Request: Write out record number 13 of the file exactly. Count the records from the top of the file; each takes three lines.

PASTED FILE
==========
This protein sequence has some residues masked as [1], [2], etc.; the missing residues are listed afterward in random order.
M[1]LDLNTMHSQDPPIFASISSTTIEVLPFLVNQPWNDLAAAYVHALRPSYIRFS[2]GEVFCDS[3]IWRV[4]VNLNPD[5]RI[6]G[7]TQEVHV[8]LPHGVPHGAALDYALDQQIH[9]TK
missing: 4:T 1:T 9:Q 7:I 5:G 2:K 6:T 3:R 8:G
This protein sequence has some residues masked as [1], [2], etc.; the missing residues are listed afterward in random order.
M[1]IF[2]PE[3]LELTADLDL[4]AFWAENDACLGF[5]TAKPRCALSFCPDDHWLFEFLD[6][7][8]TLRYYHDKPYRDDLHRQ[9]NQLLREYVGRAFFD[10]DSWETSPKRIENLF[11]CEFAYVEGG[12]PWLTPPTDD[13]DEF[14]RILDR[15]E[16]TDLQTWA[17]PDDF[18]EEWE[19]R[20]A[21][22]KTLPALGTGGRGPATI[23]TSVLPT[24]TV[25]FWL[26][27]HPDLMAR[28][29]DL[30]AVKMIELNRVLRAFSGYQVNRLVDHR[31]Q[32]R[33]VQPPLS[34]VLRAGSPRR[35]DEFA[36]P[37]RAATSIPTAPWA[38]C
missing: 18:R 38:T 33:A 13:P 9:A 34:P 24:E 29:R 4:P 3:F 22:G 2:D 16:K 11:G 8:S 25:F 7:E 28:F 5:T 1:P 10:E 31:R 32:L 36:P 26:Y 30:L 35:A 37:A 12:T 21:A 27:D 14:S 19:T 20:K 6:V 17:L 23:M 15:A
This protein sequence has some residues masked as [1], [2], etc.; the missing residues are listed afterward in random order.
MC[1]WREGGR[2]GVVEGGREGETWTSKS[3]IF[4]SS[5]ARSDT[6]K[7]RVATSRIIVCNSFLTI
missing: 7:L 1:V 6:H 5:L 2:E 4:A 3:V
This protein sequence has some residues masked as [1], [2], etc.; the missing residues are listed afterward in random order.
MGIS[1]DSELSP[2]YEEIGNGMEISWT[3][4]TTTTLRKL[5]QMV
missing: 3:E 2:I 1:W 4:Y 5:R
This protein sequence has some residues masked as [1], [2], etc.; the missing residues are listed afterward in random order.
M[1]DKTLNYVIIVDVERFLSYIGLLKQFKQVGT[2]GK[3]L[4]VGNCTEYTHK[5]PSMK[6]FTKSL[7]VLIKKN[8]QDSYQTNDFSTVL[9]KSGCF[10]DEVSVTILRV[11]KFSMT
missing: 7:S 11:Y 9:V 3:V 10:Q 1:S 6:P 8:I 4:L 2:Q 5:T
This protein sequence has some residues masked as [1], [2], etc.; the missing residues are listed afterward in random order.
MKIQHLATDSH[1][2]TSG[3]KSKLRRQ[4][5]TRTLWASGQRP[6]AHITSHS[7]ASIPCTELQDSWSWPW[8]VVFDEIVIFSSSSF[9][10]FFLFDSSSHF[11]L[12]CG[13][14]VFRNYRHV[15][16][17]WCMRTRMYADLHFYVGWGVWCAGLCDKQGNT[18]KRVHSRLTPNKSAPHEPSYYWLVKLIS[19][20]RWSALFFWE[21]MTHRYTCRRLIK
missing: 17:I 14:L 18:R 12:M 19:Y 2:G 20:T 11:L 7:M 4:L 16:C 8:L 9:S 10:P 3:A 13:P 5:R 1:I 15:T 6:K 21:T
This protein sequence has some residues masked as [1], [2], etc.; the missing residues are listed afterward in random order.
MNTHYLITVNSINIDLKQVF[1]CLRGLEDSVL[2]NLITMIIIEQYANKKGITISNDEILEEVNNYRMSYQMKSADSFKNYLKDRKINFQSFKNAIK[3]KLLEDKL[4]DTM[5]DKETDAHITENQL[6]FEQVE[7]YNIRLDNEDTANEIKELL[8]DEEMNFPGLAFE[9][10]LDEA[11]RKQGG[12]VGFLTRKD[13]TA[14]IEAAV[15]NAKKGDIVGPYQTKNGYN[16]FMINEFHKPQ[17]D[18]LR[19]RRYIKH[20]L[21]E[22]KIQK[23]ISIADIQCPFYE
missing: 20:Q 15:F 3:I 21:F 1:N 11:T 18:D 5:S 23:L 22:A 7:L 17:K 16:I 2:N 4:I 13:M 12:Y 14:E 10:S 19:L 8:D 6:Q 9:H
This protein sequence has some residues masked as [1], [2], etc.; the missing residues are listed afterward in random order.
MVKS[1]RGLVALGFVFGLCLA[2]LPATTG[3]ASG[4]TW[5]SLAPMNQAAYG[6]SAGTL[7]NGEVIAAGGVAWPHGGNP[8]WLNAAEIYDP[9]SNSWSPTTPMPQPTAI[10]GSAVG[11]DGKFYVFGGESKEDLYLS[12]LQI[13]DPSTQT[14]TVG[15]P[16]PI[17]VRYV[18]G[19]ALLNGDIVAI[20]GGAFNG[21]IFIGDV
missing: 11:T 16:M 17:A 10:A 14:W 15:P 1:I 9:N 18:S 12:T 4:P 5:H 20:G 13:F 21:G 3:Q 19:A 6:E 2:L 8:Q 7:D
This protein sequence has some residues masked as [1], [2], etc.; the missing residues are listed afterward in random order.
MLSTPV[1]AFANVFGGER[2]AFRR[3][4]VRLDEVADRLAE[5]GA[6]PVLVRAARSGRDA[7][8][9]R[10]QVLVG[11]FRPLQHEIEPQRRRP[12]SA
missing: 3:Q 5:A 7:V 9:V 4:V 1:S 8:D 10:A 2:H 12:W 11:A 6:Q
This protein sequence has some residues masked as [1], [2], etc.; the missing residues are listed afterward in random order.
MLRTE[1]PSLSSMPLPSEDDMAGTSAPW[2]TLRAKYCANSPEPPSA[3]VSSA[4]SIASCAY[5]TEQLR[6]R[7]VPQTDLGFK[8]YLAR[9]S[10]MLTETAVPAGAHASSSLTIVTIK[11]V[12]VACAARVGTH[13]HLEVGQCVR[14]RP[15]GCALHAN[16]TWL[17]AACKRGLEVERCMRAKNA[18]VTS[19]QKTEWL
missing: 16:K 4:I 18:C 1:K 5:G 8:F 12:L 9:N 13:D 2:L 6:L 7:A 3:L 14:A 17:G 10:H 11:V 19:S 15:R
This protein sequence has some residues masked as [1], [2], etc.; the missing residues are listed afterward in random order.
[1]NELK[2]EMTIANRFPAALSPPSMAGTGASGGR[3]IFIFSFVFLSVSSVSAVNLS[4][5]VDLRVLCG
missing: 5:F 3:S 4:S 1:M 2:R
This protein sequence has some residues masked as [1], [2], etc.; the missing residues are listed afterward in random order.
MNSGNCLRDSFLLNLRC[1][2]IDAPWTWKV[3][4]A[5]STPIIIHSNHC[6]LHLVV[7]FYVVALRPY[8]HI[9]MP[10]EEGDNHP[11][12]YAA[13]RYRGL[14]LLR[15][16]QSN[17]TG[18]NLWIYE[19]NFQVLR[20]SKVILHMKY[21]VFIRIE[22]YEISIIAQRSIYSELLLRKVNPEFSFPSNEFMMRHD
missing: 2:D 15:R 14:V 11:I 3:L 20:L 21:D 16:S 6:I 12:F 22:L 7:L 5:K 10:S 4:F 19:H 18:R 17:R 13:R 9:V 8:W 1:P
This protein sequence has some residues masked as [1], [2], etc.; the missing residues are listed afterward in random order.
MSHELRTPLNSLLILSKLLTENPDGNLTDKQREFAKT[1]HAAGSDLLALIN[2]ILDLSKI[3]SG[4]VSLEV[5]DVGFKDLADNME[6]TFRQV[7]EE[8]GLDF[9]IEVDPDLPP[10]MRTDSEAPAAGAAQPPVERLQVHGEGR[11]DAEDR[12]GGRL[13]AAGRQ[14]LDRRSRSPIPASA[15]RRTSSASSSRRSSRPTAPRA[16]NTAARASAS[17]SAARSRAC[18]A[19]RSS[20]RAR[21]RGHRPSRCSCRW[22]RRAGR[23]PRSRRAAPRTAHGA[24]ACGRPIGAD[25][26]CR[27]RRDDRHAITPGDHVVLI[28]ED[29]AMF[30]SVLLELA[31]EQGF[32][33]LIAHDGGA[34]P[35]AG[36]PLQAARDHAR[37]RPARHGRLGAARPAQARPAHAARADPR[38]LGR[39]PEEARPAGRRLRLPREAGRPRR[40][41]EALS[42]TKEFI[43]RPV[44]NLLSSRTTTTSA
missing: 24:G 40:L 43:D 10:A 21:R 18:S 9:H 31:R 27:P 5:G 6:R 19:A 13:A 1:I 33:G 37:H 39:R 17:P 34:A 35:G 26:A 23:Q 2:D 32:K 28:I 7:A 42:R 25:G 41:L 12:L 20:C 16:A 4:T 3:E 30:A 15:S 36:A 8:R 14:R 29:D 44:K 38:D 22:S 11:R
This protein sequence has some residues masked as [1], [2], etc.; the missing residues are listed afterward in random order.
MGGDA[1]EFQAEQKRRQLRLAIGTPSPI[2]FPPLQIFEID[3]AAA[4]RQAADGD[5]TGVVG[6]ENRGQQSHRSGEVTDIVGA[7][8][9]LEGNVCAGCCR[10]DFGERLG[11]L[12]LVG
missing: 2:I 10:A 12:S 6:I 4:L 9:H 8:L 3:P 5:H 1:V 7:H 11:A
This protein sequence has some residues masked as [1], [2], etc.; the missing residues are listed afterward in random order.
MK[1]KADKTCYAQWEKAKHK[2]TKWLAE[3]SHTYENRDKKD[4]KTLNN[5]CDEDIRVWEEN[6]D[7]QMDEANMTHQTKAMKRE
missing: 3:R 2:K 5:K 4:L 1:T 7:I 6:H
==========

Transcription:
This protein sequence has some residues masked as [1], [2], etc.; the missing residues are listed afterward in random order.
MSHELRTPLNSLLILSKLLTENPDGNLTDKQREFAKT[1]HAAGSDLLALIN[2]ILDLSKI[3]SG[4]VSLEV[5]DVGFKDLADNME[6]TFRQV[7]EE[8]GLDF[9]IEVDPDLPP[10]MRTDSEAPAAGAAQPPVERLQVHGEGR[11]DAEDR[12]GGRL[13]AAGRQ[14]LDRRSRSPIPASA[15]RRTSSASSSRRSSRPTAPRA[16]NTAARASAS[17]SAARSRAC[18]A[19]RSS[20]RAR[21]RGHRPSRCSCRW[22]RRAGR[23]PRSRRAAPRTAHGA[24]ACGRPIGAD[25][26]CR[27]RRDDRHAITPGDHVVLI[28]ED[29]AMF[30]SVLLELA[31]EQGF[32][33]LIAHDGGA[34]P[35]AG[36]PLQAARDHAR[37]RPARHGRLGAARPAQARPAHAARADPR[38]LGR[39]PEEARPAGRRLRLPREAGRPRR[40][41]EALS[42]TKEFI[43]RPV[44]NLLSSRTTTTSA
missing: 24:G 40:L 43:D 10:A 21:R 18:S 9:H 31:R 27:P 5:G 6:R 19:A 13:A 1:I 33:G 37:H 39:R 17:P 34:A 35:G 26:A 23:Q 2:D 32:K 28:I 7:A 42:R 25:G 41:L 12:L 20:C 16:A 4:T 3:E 30:A 15:S 36:A 8:R 14:R 29:D 44:K 38:D 22:S 11:R